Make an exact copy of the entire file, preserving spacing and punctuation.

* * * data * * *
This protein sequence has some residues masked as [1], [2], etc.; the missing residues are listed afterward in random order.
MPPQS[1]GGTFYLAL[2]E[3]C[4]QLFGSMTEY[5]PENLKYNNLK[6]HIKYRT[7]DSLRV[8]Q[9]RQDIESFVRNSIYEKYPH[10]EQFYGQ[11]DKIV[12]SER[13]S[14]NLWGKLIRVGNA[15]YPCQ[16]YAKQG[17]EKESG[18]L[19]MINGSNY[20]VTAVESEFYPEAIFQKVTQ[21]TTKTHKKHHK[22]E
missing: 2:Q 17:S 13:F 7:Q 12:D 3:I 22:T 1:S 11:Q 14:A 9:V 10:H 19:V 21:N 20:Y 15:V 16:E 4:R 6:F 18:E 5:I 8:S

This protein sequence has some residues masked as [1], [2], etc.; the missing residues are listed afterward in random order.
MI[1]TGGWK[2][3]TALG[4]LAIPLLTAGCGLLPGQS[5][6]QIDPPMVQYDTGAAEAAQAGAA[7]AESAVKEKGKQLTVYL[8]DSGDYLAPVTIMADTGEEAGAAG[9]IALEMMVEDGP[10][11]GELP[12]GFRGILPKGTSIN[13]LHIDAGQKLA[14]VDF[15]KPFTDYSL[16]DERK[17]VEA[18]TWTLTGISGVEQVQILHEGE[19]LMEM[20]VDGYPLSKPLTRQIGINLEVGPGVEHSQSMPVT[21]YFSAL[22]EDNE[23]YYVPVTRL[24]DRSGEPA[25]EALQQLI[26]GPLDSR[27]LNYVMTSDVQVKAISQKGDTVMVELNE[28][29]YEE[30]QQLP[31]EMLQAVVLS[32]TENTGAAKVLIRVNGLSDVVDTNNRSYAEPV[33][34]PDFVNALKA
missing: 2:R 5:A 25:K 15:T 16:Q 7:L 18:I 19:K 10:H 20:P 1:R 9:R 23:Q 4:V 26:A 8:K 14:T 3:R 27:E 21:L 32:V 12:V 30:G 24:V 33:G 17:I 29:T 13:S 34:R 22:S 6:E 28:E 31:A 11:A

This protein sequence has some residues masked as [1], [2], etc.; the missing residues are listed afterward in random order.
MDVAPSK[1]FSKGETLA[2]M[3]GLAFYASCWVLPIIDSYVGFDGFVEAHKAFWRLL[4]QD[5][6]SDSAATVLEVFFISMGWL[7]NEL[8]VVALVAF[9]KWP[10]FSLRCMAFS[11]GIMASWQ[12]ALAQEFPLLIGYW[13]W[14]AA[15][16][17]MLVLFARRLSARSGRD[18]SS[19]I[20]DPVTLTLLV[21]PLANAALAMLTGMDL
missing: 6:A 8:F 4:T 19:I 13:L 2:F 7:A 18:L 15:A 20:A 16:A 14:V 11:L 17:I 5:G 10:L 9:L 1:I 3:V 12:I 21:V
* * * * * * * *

This protein sequence has some residues masked as [1], [2], etc.; the missing residues are listed afterward in random order.
MPPQS[1]GGTFYLAL[2]E[3]C[4]QLFGSMTEY[5]PENLKYNNLK[6]HIKYRT[7]DSLRV[8]Q[9]RQDIESFVRNSIYEKYPH[10]EQFYGQ[11]DKIV[12]SER[13]S[14]NLWGKLIRVGNA[15]YPCQ[16]YAKQG[17]EKESG[18]L[19]MINGSNY[20]VTAVESEFYPEAIFQKVTQ[21]TTKTHKKHHK[22]E
missing: 2:Q 17:S 13:F 7:Q 12:D 3:I 22:T 1:S 11:Q 14:A 9:V 10:H 19:V 21:N 20:Y 15:V 16:E 4:R 6:F 18:E 5:I 8:S

This protein sequence has some residues masked as [1], [2], etc.; the missing residues are listed afterward in random order.
MI[1]TGGWK[2][3]TALG[4]LAIPLLTAGCGLLPGQS[5][6]QIDPPMVQYDTGAAEAAQAGAA[7]AESAVKEKGKQLTVYL[8]DSGDYLAPVTIMADTGEEAGAAG[9]IALEMMVEDGP[10][11]GELP[12]GFRGILPKGTSIN[13]LHIDAGQKLA[14]VDF[15]KPFTDYSL[16]DERK[17]VEA[18]TWTLTGISGVEQVQILHEGE[19]LMEM[20]VDGYPLSKPLTRQIGINLEVGPGVEHSQSMPVT[21]YFSAL[22]EDNE[23]YYVPVTRL[24]DRSGEPA[25]EALQQLI[26]GPLDSR[27]LNYVMTSDVQVKAISQKGDTVMVELNE[28][29]YEE[30]QQLP[31]EMLQAVVLS[32]TENTGAAKVLIRVNGLSDVVDTNNRSYAEPV[33][34]PDFVNALKA
missing: 2:R 5:A 25:K 15:T 16:Q 7:L 18:I 19:K 10:H 20:P 1:R 9:R 23:Q 4:V 26:A 8:K 14:T 3:R 27:E 21:L 32:V 12:V 30:G 24:V 33:G 17:I 29:T 13:S 34:R 22:S 6:E 28:E 31:A 11:A

This protein sequence has some residues masked as [1], [2], etc.; the missing residues are listed afterward in random order.
MDVAPSK[1]FSKGETLA[2]M[3]GLAFYASCWVLPIIDSYVGFDGFVEAHKAFWRLL[4]QD[5][6]SDSAATVLEVFFISMGWL[7]NEL[8]VVALVAF[9]KWP[10]FSLRCMAFS[11]GIMASWQ[12]ALAQEFPLLIGYW[13]W[14]AA[15][16][17]MLVLFARRLSARSGRD[18]SS[19]I[20]DPVTLTLLV[21]PLANAALAMLTGMDL
missing: 6:A 8:F 4:T 19:I 13:L 2:F 7:A 18:L 15:A 20:A 16:A 14:V 11:L 17:I 5:G 10:L 9:L 1:I 3:V 12:I 21:V